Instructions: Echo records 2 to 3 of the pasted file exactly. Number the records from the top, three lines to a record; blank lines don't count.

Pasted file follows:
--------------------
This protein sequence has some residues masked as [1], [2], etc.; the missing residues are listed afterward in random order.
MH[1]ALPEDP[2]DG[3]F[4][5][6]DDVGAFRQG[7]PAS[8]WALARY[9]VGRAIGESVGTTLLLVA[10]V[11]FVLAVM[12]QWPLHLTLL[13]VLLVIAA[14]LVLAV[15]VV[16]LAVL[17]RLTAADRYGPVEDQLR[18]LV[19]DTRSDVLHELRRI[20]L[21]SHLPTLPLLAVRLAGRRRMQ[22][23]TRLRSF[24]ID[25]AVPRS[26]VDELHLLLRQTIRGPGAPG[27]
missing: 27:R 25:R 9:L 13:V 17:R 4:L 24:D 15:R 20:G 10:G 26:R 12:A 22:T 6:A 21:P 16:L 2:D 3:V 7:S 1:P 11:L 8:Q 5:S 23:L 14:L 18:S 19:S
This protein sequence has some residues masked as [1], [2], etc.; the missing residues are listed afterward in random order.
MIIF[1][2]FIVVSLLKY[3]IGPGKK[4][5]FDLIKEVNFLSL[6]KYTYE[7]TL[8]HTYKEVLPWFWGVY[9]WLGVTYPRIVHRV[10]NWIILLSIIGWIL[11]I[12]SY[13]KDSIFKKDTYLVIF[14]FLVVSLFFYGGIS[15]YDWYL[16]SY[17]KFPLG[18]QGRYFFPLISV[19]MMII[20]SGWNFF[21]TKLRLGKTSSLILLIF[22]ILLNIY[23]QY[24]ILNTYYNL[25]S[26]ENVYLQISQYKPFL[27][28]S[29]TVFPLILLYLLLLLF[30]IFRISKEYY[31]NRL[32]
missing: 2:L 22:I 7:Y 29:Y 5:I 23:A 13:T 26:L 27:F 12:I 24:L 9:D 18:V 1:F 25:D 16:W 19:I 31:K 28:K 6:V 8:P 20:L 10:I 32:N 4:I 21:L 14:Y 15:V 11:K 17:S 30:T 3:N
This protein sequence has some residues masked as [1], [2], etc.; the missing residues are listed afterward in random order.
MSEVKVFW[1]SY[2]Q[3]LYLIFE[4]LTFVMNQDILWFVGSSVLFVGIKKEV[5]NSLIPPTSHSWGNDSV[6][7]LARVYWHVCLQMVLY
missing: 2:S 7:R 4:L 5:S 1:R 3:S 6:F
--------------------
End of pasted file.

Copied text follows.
This protein sequence has some residues masked as [1], [2], etc.; the missing residues are listed afterward in random order.
MIIF[1][2]FIVVSLLKY[3]IGPGKK[4][5]FDLIKEVNFLSL[6]KYTYE[7]TL[8]HTYKEVLPWFWGVY[9]WLGVTYPRIVHRV[10]NWIILLSIIGWIL[11]I[12]SY[13]KDSIFKKDTYLVIF[14]FLVVSLFFYGGIS[15]YDWYL[16]SY[17]KFPLG[18]QGRYFFPLISV[19]MMII[20]SGWNFF[21]TKLRLGKTSSLILLIF[22]ILLNIY[23]QY[24]ILNTYYNL[25]S[26]ENVYLQISQYKPFL[27][28]S[29]TVFPLILLYLLLLLF[30]IFRISKEYY[31]NRL[32]
missing: 2:L 22:I 7:Y 29:Y 5:I 23:A 13:T 26:L 27:F 12:I 24:L 9:D 18:V 1:F 25:D 16:W 19:I 31:K 28:K 6:V 8:P 20:L 10:I 32:N 4:I 21:L 14:Y 15:V 11:K 17:S 30:T 3:N
This protein sequence has some residues masked as [1], [2], etc.; the missing residues are listed afterward in random order.
MSEVKVFW[1]SY[2]Q[3]LYLIFE[4]LTFVMNQDILWFVGSSVLFVGIKKEV[5]NSLIPPTSHSWGNDSV[6][7]LARVYWHVCLQMVLY
missing: 2:S 7:R 4:L 5:S 1:R 3:S 6:F